- During the stimulation surgery, your doctor removes the cancer cells as well as a thin layer of healthy skin in the environment. Seams are used to close the wound. The sample is then sent to a laboratory to ensure that the entire cancer area has been removed.
- The Electrosurgery, also called curettage and electrodesiccation, involves the scraping of cancer and the burning of the skin to kill cancer cells. This process is usually performed more than once to ensure thorough treatment and complete removal of cancer.
- During the cryosurgery, your doctor uses liquid nitrogen to freeze and destroy the cancer tissue. Like the electrosurgery, this treatment is repeated several times to ensure that the entire cancer tissue has been eliminated.
- Radiation uses high-energy X-rays to kill cancer cells. This treatment is administered externally by a machine that targets the rays on the affected area. The radiation is often carried out several weeks a week.
Some physicians may also use photodynamic therapy, laser surgery and topical medications for the treatment of SCC. However, the US Food and Drug Authority has not approved these methods of handling SCC:
- Photodynamic therapy, or PDT, involves the application of a photosensitizing substance to the carcinogenic areas. On the following day, the medication cut areas are exposed to strong light for several minutes. This activates the applied drug and kills abnormal cells.
- Laser surgery uses a laser to remove areas of skin that are abnormal.
- Topical medications, such as 5-Fluorouracil and Imiquimod, which are used to treat other skin cancer, can also help to treat SCC.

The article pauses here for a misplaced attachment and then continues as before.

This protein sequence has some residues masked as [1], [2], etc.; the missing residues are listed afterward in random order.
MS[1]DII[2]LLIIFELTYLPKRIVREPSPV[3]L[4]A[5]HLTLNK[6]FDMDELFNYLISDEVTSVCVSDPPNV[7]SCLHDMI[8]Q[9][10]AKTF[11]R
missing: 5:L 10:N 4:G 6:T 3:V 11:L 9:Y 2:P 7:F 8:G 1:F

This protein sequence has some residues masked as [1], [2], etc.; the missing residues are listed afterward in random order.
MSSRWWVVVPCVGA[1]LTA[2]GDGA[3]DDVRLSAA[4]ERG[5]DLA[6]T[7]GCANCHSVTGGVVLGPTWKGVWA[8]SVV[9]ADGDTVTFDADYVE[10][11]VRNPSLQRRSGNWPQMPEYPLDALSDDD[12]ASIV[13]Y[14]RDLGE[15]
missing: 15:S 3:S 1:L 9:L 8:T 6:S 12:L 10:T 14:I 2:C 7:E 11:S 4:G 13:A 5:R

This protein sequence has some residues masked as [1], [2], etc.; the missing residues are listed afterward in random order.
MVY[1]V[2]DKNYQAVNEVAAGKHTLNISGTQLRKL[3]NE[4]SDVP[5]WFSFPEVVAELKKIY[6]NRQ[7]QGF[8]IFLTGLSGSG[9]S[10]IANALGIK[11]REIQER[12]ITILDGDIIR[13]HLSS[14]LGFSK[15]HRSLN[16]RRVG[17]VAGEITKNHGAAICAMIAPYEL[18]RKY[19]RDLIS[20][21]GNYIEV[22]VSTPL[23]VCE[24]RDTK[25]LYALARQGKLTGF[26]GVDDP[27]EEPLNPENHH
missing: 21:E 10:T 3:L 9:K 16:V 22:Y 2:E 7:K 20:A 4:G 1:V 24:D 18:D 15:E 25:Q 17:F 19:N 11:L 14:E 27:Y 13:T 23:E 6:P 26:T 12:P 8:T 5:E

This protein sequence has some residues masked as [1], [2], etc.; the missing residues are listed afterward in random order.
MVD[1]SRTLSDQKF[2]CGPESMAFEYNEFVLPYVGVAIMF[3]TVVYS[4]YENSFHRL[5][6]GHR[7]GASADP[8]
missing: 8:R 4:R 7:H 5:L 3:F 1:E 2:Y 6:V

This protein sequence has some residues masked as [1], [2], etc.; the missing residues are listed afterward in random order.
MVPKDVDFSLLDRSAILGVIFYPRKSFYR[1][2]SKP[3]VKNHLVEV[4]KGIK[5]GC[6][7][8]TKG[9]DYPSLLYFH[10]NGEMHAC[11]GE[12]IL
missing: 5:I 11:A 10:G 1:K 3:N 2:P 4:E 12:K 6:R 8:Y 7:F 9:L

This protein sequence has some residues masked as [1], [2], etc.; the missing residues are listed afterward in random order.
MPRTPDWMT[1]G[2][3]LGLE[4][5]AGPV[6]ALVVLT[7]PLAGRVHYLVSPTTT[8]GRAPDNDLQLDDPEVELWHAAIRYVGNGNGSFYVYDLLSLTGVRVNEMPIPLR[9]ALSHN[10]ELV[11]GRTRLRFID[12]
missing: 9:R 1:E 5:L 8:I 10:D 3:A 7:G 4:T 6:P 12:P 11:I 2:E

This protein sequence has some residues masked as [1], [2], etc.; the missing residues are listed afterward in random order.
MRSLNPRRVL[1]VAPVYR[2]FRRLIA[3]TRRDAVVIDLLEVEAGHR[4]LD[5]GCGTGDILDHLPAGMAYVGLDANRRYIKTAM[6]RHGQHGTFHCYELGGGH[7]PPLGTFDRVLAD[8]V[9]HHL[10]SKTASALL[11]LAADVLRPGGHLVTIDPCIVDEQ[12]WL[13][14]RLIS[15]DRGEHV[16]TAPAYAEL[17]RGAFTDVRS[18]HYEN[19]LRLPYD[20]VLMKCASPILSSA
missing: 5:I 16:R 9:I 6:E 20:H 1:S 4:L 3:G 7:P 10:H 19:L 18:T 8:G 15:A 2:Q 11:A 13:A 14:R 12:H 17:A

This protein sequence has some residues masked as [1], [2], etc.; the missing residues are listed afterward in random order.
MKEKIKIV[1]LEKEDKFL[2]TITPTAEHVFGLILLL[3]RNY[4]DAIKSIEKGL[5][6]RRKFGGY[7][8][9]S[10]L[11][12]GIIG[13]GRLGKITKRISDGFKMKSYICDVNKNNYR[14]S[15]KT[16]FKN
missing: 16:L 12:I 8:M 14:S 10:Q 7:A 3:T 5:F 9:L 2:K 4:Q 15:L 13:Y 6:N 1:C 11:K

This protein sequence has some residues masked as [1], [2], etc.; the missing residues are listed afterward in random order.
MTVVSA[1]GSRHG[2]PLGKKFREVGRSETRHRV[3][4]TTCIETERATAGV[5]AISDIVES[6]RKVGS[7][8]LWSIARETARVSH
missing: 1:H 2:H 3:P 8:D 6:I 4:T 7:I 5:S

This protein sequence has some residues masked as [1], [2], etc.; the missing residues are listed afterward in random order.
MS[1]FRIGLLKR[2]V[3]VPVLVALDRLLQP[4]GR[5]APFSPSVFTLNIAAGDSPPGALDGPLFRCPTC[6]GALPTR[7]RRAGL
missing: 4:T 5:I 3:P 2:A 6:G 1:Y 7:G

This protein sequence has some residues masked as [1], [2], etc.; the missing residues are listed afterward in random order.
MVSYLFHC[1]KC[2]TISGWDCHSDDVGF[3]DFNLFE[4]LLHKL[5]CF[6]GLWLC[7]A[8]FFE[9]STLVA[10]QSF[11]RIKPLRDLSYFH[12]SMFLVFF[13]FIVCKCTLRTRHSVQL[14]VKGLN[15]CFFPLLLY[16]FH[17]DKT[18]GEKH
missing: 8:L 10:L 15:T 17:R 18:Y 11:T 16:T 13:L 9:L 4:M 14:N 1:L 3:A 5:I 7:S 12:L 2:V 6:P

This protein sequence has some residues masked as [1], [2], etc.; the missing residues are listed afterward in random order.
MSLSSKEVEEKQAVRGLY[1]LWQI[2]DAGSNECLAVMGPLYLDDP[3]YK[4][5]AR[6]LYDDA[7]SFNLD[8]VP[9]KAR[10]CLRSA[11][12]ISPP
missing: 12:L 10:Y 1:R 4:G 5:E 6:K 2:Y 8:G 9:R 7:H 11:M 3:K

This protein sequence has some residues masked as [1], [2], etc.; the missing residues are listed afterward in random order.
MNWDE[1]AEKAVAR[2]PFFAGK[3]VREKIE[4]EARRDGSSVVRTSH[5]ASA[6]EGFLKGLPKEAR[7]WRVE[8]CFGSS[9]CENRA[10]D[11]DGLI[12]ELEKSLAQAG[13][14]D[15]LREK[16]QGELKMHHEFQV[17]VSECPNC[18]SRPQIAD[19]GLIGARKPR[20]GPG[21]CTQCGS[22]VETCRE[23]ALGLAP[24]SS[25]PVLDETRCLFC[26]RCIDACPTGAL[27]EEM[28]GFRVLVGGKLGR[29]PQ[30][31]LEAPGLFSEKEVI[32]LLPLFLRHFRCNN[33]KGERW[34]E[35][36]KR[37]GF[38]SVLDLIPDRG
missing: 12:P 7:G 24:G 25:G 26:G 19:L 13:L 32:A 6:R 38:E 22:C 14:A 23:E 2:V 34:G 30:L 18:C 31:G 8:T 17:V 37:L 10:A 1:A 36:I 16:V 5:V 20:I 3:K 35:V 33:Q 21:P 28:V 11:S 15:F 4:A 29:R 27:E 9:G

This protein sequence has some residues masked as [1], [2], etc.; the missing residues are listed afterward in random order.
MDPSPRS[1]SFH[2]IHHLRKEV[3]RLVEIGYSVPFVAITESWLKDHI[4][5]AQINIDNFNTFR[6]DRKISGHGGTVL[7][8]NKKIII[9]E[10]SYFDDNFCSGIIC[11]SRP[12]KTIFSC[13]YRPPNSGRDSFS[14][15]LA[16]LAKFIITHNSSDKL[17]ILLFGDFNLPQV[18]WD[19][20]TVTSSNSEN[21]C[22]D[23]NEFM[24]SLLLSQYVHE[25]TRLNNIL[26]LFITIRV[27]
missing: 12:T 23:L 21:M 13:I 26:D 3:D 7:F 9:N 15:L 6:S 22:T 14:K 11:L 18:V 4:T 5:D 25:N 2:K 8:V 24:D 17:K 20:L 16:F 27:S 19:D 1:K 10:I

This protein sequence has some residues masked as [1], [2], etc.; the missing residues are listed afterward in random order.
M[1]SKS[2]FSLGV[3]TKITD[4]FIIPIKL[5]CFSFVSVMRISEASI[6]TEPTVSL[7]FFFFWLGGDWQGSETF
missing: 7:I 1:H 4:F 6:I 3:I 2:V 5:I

Once SCC has been treated, it is important to visit all follow-up visits with your doctor. SCC can return, and it is important to monitor your skin for all precancerous or carcinogenic areas at least once a month.
What does the outlook look like for people with squamous cancer?
Early detection of SCC is the key to successful treatment. If SCC is not treated in the early stages, cancer may spread to other areas of the body, including lymph nodes and organs. As soon as this happens, the condition can be life-threatening.
Skin Cancer Types Squamous Cell Carcinoma
Those with weakened immune systems due to certain medical conditions, such as HIV, AIDS or leukemia, have a higher risk of developing more serious forms of SCC.
How can squamous cancer be prevented?
To reduce your risk for SCC, follow these tips:
- Limit your sun exposure.
- Avoid the sun in the hottest part of the day, which is between 10 am and 4 pm.
- Wear sunscreen that has an SPF of at least 15 when you go in the sun.
- Wear sunglasses with UV radiation protection.
- Wear a hat and cover your skin when you work outside.
- Avoid using tanning beds and lamps.
- Protect your skin even in winter, because winter rays can be particularly dangerous.
- Check your skin every month for new or abnormal growths.
- See once a year a dermatologist for a full body skin check.